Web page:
(Editor’s Note: Raymond Cardinal Burke is the prefect of the Supreme Tribunal of the Apostolic Signatura. He also heads the Advisory Board of the Dignitatis Humanae Institute and previously served as the archbishop of St. Louis, Mo. This commentary first appeared in the February 21, 2014 edition of L’Osservatore Romano, and was provided by News.Va. All rights reserved.)
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During a recent visit to the United States, I was repeatedly impressed by how deeply Pope Francis has penetrated the national conversation on a whole range of issues. His special gift of expressing direct care for each and all has resonated strongly with many in my homeland.
At the same time, I noted a certain questioning about whether Pope Francis has altered or is about to alter the Church’s teaching on a number of the critical moral issues of our time, for example, the teaching on the inviolable dignity of innocent human life, and the integrity of marriage and the family.
Those who questioned me in the matter were surprised to learn that the Holy Father has in fact affirmed the unchanging and unchangeable truths of the Church’s teaching on these very questions. They had developed a quite different impression as a result of the popular presentation of Pope Francis and his views.
Clearly, the words and actions of the Holy Father require, on our part, a fitting tool of interpretation, if we are to understand correctly what he intends to teach. My friend and colleague at the Dignitatis Humanae Institute, Renato Raffaele Cardinal Martino, put it this way in a recent article in this newspaper: “The Holy Father instructs with his words, but effectively teaches through his actions. This is his uniqueness and his magnetism” (L’Osservatore Romano, English edition, December 13, 2013, p. 7).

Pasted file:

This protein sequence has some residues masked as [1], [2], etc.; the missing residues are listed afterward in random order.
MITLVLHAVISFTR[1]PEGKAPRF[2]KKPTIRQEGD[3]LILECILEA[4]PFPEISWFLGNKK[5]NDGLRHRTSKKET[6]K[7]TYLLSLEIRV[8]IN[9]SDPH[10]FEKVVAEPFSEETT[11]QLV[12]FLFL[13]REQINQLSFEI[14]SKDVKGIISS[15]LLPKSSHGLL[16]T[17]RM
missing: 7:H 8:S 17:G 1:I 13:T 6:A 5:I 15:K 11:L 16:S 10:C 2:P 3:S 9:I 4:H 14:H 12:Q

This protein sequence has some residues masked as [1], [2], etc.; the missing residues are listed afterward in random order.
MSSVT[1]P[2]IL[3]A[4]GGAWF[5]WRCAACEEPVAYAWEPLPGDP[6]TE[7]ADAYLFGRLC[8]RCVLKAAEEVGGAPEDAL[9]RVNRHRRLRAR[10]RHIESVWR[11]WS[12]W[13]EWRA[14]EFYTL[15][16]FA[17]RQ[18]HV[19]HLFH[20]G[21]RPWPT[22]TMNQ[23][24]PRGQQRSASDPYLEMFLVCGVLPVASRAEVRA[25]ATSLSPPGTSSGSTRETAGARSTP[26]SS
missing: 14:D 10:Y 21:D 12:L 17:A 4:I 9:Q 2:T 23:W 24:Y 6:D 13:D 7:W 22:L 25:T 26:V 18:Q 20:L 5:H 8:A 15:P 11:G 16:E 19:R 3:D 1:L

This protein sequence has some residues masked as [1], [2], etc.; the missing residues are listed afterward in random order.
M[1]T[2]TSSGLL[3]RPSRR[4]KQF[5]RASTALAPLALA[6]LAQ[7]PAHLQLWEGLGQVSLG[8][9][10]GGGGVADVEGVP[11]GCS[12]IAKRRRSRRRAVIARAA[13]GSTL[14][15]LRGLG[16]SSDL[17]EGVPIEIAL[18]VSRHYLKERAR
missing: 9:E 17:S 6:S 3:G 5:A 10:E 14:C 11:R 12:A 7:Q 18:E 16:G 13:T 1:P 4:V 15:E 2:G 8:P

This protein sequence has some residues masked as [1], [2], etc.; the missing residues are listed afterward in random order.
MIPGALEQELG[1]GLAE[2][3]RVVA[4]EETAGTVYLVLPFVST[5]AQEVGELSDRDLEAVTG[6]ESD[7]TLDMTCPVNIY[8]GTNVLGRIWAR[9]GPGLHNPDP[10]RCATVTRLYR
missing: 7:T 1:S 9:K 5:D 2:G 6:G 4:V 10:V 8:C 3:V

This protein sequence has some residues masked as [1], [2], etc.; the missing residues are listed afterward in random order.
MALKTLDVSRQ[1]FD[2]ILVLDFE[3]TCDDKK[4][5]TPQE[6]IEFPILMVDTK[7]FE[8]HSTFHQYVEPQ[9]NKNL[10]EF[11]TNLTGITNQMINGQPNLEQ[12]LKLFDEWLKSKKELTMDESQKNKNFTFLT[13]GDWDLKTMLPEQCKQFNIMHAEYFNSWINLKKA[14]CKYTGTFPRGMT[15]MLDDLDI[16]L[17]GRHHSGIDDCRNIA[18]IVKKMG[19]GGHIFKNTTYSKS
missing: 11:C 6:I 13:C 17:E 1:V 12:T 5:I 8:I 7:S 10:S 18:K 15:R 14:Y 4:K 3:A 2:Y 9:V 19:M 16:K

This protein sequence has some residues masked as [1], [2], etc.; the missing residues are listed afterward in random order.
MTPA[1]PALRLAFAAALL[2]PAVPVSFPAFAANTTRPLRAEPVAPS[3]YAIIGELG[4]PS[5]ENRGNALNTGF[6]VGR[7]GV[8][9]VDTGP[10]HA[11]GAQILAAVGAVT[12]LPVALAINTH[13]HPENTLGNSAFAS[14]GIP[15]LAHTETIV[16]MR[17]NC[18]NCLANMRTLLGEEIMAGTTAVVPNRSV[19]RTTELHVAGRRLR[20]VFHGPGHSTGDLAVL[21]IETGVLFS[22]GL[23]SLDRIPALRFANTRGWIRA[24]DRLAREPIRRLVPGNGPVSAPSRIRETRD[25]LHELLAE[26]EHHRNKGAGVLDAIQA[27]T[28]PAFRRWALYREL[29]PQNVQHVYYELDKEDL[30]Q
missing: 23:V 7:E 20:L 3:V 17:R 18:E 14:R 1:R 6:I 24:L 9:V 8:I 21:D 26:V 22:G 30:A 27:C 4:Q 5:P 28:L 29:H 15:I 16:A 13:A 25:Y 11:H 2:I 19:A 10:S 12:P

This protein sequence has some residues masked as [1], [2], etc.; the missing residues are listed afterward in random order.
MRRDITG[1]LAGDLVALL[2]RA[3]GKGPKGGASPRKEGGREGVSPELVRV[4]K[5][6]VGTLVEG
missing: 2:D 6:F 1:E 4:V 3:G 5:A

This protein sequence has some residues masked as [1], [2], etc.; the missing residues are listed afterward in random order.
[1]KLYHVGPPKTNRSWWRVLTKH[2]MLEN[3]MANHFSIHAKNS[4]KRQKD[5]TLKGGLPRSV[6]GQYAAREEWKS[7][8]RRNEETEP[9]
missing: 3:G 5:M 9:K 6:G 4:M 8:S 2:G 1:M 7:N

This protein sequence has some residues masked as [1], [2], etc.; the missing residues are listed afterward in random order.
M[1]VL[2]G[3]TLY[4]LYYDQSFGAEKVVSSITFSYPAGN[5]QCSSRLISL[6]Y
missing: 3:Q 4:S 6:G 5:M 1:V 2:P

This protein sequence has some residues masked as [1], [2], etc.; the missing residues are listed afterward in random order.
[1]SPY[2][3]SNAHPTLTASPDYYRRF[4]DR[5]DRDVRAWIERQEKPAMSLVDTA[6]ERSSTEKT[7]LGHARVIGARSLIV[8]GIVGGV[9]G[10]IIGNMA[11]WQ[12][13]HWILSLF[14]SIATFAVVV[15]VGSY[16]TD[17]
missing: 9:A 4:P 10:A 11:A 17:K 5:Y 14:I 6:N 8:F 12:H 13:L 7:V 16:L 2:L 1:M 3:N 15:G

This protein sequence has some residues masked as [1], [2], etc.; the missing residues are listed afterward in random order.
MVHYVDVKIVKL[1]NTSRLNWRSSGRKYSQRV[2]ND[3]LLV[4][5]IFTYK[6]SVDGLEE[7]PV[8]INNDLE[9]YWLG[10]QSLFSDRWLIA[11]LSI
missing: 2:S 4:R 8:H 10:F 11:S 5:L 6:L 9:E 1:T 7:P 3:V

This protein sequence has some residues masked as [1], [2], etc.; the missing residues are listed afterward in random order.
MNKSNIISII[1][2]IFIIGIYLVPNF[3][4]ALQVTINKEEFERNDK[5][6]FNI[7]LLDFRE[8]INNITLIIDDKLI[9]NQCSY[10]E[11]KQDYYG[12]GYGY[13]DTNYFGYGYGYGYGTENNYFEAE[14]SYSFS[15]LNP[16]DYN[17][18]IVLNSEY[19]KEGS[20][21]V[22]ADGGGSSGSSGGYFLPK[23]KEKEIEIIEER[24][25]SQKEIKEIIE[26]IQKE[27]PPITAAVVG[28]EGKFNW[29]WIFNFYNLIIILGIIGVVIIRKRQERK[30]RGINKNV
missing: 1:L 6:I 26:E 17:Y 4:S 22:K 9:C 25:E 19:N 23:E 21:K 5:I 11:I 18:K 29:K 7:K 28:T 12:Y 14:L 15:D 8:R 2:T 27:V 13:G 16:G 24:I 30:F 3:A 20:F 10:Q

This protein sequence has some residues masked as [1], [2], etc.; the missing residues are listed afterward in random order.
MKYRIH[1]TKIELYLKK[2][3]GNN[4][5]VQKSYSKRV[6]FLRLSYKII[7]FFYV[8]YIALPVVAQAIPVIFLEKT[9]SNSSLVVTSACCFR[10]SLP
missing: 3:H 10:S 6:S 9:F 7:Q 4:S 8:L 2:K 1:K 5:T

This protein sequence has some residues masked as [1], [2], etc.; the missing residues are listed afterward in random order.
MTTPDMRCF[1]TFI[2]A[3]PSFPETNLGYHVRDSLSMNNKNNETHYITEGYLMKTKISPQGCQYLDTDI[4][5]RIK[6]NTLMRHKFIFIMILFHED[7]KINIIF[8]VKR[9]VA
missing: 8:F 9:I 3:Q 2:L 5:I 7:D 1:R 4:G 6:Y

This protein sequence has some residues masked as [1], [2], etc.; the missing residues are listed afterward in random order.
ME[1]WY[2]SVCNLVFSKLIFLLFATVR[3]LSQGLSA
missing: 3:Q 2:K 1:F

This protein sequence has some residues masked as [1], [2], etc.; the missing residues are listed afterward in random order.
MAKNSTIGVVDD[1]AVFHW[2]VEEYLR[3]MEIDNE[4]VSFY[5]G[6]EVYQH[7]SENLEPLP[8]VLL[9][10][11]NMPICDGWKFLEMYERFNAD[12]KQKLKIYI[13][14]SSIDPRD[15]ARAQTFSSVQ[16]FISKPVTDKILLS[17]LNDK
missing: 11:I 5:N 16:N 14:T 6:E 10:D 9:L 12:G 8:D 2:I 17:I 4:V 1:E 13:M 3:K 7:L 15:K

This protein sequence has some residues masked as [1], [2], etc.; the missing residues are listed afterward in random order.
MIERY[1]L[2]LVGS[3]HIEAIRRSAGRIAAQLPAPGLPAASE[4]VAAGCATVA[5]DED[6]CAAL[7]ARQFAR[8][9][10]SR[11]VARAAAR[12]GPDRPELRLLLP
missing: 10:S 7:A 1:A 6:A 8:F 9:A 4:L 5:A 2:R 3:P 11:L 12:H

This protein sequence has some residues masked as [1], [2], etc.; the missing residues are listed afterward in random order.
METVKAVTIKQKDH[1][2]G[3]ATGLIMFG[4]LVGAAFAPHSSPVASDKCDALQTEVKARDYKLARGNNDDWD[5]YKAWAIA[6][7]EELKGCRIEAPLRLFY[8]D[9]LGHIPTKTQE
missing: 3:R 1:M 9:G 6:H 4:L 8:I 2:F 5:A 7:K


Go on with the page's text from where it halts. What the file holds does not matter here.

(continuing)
In other words, Pope Francis is exercising strongly his gift for drawing near to all people of goodwill. It is said that when he manifests his care for a single person, as he does so generously whenever the occasion presents itself, all understand that he has the same care for each of them.
With regard to his manner of addressing the critical issues, the Holy Father himself has described his approach, when he stated: “We cannot insist only on issues related to abortion, gay marriage, and the use of contraceptive methods. . . . I have not spoken much about these things, and I was reprimanded for that. But when we speak about these issues, we have to talk about them in a context. The teaching of the Church, for that matter, is clear and I am a son of the Church, but it is not necessary to talk about these issues all the time” (“The Pope’s Interview,” L’Osservatore Romano, English edition, September 25, 2013, p. 14).